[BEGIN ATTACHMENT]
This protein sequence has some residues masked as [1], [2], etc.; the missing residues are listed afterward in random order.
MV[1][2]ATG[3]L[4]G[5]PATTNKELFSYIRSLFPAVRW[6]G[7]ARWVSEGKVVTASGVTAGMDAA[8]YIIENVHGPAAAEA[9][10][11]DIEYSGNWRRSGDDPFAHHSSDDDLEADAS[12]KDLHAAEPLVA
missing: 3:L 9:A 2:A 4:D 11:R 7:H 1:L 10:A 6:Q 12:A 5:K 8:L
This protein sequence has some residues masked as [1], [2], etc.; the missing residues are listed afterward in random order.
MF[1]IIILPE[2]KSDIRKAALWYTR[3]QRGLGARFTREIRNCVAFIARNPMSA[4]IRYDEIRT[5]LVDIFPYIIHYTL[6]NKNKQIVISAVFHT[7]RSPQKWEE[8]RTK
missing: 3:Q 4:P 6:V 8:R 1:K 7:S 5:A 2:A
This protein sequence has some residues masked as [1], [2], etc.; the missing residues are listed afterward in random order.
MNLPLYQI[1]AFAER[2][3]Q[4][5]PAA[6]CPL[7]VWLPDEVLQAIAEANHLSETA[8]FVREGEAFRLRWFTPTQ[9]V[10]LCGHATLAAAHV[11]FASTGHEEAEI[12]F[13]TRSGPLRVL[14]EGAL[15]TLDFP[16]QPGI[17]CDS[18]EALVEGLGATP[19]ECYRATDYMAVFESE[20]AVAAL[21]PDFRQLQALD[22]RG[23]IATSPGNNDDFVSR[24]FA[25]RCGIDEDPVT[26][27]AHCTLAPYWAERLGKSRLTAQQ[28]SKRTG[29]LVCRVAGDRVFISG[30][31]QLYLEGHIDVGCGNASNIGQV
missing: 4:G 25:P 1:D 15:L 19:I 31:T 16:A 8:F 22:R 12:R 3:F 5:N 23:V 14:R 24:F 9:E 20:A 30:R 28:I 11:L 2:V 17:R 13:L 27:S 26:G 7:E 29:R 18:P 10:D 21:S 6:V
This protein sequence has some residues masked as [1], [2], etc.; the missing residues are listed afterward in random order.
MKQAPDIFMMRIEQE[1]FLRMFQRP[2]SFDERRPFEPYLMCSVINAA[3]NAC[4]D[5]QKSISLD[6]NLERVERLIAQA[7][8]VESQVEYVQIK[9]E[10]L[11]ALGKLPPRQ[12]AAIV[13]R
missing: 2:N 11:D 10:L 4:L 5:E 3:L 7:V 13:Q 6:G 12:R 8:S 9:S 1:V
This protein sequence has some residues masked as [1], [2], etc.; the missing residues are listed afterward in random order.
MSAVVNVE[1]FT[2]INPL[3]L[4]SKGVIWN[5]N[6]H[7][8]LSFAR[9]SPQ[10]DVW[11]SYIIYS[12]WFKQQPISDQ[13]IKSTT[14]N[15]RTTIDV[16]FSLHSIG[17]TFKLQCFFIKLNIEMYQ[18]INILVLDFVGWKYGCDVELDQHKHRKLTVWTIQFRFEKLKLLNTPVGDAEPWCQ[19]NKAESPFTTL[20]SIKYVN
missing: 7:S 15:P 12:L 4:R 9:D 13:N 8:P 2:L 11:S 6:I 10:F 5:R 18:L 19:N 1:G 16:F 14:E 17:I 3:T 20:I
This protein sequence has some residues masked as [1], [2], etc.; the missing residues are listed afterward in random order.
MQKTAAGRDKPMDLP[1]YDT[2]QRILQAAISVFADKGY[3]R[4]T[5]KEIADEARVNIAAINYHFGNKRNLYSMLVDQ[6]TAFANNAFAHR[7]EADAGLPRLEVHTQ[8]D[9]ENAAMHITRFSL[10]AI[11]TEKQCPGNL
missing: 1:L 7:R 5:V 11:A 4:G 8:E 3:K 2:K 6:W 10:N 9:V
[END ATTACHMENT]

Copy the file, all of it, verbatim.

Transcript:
This protein sequence has some residues masked as [1], [2], etc.; the missing residues are listed afterward in random order.
MV[1][2]ATG[3]L[4]G[5]PATTNKELFSYIRSLFPAVRW[6]G[7]ARWVSEGKVVTASGVTAGMDAA[8]YIIENVHGPAAAEA[9][10][11]DIEYSGNWRRSGDDPFAHHSSDDDLEADAS[12]KDLHAAEPLVA
missing: 3:L 9:A 2:A 4:D 11:R 7:H 1:L 10:A 6:Q 12:A 5:K 8:L
This protein sequence has some residues masked as [1], [2], etc.; the missing residues are listed afterward in random order.
MF[1]IIILPE[2]KSDIRKAALWYTR[3]QRGLGARFTREIRNCVAFIARNPMSA[4]IRYDEIRT[5]LVDIFPYIIHYTL[6]NKNKQIVISAVFHT[7]RSPQKWEE[8]RTK
missing: 3:Q 4:P 6:V 8:R 1:K 7:S 5:A 2:A
This protein sequence has some residues masked as [1], [2], etc.; the missing residues are listed afterward in random order.
MNLPLYQI[1]AFAER[2][3]Q[4][5]PAA[6]CPL[7]VWLPDEVLQAIAEANHLSETA[8]FVREGEAFRLRWFTPTQ[9]V[10]LCGHATLAAAHV[11]FASTGHEEAEI[12]F[13]TRSGPLRVL[14]EGAL[15]TLDFP[16]QPGI[17]CDS[18]EALVEGLGATP[19]ECYRATDYMAVFESE[20]AVAAL[21]PDFRQLQALD[22]RG[23]IATSPGNNDDFVSR[24]FA[25]RCGIDEDPVT[26][27]AHCTLAPYWAERLGKSRLTAQQ[28]SKRTG[29]LVCRVAGDRVFISG[30][31]QLYLEGHIDVGCGNASNIGQV
missing: 4:G 25:P 1:D 15:L 19:I 31:T 16:A 8:F 22:R 12:R 3:F 5:N 23:V 14:R 24:F 9:E 20:A 30:R 28:I 11:L 2:V 17:R 13:L 27:S 26:G 7:E 29:R 18:P 10:D 21:S 6:V
This protein sequence has some residues masked as [1], [2], etc.; the missing residues are listed afterward in random order.
MKQAPDIFMMRIEQE[1]FLRMFQRP[2]SFDERRPFEPYLMCSVINAA[3]NAC[4]D[5]QKSISLD[6]NLERVERLIAQA[7][8]VESQVEYVQIK[9]E[10]L[11]ALGKLPPRQ[12]AAIV[13]R
missing: 2:N 11:D 10:L 4:L 5:E 3:L 7:V 13:Q 6:G 12:R 8:S 9:S 1:V
This protein sequence has some residues masked as [1], [2], etc.; the missing residues are listed afterward in random order.
MSAVVNVE[1]FT[2]INPL[3]L[4]SKGVIWN[5]N[6]H[7][8]LSFAR[9]SPQ[10]DVW[11]SYIIYS[12]WFKQQPISDQ[13]IKSTT[14]N[15]RTTIDV[16]FSLHSIG[17]TFKLQCFFIKLNIEMYQ[18]INILVLDFVGWKYGCDVELDQHKHRKLTVWTIQFRFEKLKLLNTPVGDAEPWCQ[19]NKAESPFTTL[20]SIKYVN
missing: 7:S 15:P 12:L 4:R 9:D 13:N 8:P 2:L 11:S 6:I 10:F 5:R 18:L 19:N 1:G 16:F 14:E 17:I 3:T 20:I
This protein sequence has some residues masked as [1], [2], etc.; the missing residues are listed afterward in random order.
MQKTAAGRDKPMDLP[1]YDT[2]QRILQAAISVFADKGY[3]R[4]T[5]KEIADEARVNIAAINYHFGNKRNLYSMLVDQ[6]TAFANNAFAHR[7]EADAGLPRLEVHTQ[8]D[9]ENAAMHITRFSL[10]AI[11]TEKQCPGNL
missing: 1:L 7:R 5:V 11:A 4:G 8:E 3:K 2:K 6:W 10:N 9:V